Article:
Recently, President Donald J. Trump tweeted that he has the “absolute right” to pardon himself, adding that he wouldn’t do so, however, because he’s “done nothing wrong.” Trump was responding to special counsel Robert Mueller’s investigation into whether his campaign colluded with Russian agents during the 2016 election and potential obstruction of justice. The president’s tweet was in line with a similar statement by his legal advisor, Rudolph Giuliani, who said that Trump “probably does” have the power to pardon himself, but won’t.
Northeastern University’s constitutional law professor Martha Davis, however, argues that “any attempt at a self-pardon by the president would have to meet the standard of the ‘take care’ clause of the Constitution, which requires that the president ‘take care that the laws be faithfully executed.’ Davis claims, “It would be difficult, if not impossible, for the president to establish that a self-pardon met this standard if the criminal investigation and indictment were lawfully conducted, as the current investigation indisputably has been,”. He adds, “There might be hypothetical situations where a presidential self-pardon would be permissible under the take care clause, but that’s certainly not the situation we have here based on the known facts. At some point, one has to wonder why this president is so reluctant to accept the rule of law.”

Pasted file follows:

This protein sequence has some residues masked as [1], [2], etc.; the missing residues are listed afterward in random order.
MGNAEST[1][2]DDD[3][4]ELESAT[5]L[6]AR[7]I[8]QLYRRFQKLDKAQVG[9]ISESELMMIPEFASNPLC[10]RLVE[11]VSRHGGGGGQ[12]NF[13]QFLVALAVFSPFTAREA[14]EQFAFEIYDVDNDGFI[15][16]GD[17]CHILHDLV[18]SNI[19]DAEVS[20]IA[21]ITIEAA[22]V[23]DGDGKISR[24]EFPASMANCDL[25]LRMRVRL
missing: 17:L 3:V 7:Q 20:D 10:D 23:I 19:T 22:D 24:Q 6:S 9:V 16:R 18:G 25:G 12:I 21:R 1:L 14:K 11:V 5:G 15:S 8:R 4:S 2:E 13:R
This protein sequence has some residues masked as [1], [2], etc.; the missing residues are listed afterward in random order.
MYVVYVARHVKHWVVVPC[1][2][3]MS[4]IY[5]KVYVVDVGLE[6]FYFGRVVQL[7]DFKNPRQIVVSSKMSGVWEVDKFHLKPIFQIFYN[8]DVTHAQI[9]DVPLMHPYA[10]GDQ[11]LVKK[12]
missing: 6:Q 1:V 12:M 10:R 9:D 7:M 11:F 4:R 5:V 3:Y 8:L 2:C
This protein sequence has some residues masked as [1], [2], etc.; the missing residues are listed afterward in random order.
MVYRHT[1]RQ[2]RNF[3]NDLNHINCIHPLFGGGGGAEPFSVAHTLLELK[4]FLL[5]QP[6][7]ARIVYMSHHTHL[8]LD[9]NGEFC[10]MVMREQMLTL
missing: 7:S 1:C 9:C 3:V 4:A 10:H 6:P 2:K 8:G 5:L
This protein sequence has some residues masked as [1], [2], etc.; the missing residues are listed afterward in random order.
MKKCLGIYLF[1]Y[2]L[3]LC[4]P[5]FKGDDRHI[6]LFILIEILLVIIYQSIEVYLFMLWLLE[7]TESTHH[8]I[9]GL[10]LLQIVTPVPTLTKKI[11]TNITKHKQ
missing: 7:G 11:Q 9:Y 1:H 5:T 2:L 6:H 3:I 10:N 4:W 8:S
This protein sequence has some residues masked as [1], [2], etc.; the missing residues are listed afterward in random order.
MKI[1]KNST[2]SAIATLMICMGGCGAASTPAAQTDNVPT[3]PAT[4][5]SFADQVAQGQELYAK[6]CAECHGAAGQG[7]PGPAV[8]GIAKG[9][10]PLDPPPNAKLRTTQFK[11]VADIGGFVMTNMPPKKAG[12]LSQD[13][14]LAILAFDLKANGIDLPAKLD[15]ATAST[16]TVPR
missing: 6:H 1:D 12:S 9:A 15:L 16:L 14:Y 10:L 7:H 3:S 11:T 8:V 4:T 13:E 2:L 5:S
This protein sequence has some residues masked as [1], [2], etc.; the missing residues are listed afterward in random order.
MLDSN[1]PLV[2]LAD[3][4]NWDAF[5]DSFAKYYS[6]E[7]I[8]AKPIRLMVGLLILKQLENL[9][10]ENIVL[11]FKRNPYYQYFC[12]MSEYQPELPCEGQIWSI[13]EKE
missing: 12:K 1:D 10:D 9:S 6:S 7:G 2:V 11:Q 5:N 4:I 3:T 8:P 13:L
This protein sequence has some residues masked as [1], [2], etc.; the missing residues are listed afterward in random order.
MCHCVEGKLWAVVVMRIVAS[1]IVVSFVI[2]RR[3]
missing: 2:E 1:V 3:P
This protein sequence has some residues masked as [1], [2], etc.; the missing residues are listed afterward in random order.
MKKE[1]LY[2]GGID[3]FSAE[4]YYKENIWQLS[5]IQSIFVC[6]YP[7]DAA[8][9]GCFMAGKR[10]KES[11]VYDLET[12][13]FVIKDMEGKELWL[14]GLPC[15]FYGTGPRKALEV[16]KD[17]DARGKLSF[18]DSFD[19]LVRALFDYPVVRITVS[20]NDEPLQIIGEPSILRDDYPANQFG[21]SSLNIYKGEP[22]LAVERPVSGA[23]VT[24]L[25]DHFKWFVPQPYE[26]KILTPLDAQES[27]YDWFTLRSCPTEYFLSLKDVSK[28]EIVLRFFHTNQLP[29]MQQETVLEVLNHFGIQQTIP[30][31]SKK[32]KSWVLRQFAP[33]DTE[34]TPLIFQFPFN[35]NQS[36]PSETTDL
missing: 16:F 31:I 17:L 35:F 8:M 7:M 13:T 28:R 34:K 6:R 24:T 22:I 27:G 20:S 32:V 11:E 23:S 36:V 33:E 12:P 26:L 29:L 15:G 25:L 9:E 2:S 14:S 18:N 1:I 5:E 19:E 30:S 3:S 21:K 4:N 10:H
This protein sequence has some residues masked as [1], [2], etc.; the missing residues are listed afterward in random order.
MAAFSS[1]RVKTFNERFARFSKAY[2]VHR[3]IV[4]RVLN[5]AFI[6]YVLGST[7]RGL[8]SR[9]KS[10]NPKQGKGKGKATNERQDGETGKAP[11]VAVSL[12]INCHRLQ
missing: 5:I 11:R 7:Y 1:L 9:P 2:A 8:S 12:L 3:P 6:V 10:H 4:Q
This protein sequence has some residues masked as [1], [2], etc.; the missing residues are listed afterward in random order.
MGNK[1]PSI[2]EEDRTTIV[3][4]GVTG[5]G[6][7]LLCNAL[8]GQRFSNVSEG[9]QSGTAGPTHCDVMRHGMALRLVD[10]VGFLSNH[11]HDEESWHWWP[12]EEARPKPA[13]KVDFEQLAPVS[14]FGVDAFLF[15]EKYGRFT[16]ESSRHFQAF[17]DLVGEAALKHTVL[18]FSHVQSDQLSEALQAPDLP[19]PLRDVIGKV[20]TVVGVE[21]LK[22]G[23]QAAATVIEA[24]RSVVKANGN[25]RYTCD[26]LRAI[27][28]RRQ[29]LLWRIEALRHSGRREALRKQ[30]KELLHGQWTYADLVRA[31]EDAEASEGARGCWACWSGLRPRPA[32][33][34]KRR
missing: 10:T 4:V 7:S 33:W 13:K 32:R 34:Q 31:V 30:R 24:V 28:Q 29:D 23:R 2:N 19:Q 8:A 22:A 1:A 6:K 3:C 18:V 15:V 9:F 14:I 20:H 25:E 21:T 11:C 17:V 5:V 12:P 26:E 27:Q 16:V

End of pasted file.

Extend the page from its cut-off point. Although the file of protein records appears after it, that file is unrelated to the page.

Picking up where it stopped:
The question over whether a sitting president has the Constitutional right to pardon himself isn’t new. It came up last summer when Trump asked his advisers about his power to “pardon aides, family members, and even himself” in connection with Mueller’s investigation. Davis says that the Constitution’s language is silent on whether a president can pardon himself. Some legal scholars argue that the absence of a clear prohibition indicates that the power is so broad that a president could indeed try to take such action.
Whether that move would stand up to Supreme Court examination is an entirely different matter.